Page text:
Religious Biography

Joe Biden

Born in Pennsylvania to Irish-Catholic parents, Joe Biden briefly considered becoming a priest when he was a young student. Biden attended Holy Rosary parochial school and Archmere Academy, a Catholic prep school, in Claymont, Del., where his family moved when he was 10 years old. His interest in politics was sparked as early as 10th grade by the civil rights movement and the presidency of John F. Kennedy. “I remember being so proud that [Kennedy] was Catholic,” Biden told The News Journal of Wilmington, Del., in 2005.

After graduating from the Syracuse University College of Law in 1968, Biden returned to Delaware to practice law as a public defender and in private practice. In his 2007 memoir, “Promises to Keep,” he describes being a public defender as “God’s work.”

In 1972, shortly after being elected to the Senate at age 29, Biden lost his wife and one-year-old daughter in a car crash in which his two sons also were injured. In “Promises to Keep” he writes about a crisis of faith he suffered after the accident, saying, “All my life, I’d been taught about our benevolent God. … This was a loving God, a God of comfort. Well, I didn’t want to hear anything about a merciful God. No words, no prayer, no sermon gave me ease. I felt God had played a horrible trick on me, and I was angry. I found no comfort in the Church.” In time, Biden’s faith returned, according to accounts from friends and family reported in a 2007 Christian Science Monitor profile. He later remarried and in 1981 had another daughter.

I’m very proud to be Catholic. It’s part of my spirituality, part of my identity. When John Kennedy ran for president, I remember being so proud that he was Catholic. But he had to prove that he wasn’t ruled by his beliefs. I’m with John Kennedy on the role religion ought to play in politics.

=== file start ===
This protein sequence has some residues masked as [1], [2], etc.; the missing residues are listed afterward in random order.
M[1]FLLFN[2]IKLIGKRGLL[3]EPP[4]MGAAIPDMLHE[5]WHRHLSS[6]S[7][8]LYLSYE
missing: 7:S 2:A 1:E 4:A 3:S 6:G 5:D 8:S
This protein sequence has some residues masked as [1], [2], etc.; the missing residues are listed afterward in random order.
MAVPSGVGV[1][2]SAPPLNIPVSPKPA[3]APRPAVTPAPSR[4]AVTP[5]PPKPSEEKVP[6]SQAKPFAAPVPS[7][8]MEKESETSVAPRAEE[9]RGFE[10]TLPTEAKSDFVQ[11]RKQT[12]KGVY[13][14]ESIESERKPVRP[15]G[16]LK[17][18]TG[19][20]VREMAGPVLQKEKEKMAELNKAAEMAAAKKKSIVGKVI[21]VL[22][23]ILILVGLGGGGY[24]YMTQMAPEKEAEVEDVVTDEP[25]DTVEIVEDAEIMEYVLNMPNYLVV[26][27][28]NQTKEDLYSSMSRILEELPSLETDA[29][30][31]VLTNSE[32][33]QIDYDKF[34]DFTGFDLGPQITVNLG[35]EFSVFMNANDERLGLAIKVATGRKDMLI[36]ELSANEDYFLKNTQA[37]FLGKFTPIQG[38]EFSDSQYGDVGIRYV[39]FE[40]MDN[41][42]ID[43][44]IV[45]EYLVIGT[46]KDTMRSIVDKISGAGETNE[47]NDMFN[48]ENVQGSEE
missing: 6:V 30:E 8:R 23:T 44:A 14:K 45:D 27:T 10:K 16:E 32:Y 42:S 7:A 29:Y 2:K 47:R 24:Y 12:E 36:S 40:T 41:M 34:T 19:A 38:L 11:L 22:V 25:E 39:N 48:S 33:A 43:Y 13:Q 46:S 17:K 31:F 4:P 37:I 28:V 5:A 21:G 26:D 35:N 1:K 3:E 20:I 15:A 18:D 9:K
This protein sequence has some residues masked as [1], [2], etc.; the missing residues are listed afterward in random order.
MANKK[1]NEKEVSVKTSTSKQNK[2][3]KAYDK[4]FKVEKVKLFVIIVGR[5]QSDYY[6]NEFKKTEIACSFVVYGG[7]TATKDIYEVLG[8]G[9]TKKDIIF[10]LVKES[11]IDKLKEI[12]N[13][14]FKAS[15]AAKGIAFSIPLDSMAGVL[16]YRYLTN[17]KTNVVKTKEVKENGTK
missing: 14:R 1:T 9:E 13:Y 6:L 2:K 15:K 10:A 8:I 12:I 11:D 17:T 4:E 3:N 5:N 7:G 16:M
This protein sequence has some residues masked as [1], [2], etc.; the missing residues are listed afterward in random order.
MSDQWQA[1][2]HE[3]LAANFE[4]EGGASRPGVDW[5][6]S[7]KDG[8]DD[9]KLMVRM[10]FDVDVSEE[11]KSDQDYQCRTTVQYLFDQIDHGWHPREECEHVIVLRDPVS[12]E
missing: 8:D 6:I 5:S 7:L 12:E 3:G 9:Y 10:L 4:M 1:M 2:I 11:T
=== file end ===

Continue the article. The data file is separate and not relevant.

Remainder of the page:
Interview, The News Journal (Wilmington, Del.), August 2005

Seven years later, in 1988, he was given last rites by a priest before recovering from a life-threatening aneurysm and brain surgery. Before the surgery, he asked to keep his rosary under his pillow. “I get comfort from carrying my rosary, going to Mass every Sunday,” he said in a 2007 interview with The Christian Science Monitor. He described his recovery as “a second chance in life.”

At times during his political career, media reports have focused on Biden’s faith. In May 2011, he reportedly held his rosary ring in the White House Situation Room during the U.S. military operation that resulted in the death of Osama bin Laden. Biden met with Pope John Paul II on at least four occasions and attended his funeral in 2005.

In June 2011, Biden met for a private audience with Pope Benedict XVI, John Paul’s successor, at the Vatican. Some of the media coverage after the unannounced meeting highlighted the disparity between Biden’s pro-abortion-rights stance and the Catholic Church’s teaching against abortion. But there was no public statement from either the Vatican or the White House about whether the topic came up.

Biden’s position on abortion had come up five years earlier, much closer to home. In 2006, Archmere Academy, Biden’s high school alma mater, canceled plans to name a new student center in his honor after pressure from Michael Saltarelli, the bishop of the Diocese of Wilmington at the time. Saltarelli asserted that a 2004 statement by the U.S. bishops forbids Catholic institutions from honoring public figures who support abortion rights.

Biden and his wife, Jill Jacobs Biden, attend Mass at St. Patrick’s Church or St. Joseph on the Brandywine Church, both parishes in the Diocese of Wilmington; he recommended St. Patrick’s former priest, the Rev. James Trainor, to serve as a guest chaplain in the Senate in 2001. Two days before his swearing in as vice president in January 2009, Biden attended Mass at Holy Trinity Catholic Church, the same Washington, D.C., church Kennedy attended while he was president. On Ash Wednesday (the first day of Lent) in February 2009, Biden was photographed with ashes on his forehead at a public event, reportedly a first for a Catholic political figure of his stature. Biden is the United States’ first Catholic vice president. (Kennedy was the only Catholic president.) The 2012 election marks the first time both major parties have had a Catholic presidential or vice presidential candidate.

Published on June 14, 2011
PHOTO CREDIT: © Luis Alvarez/ /AP/Corbis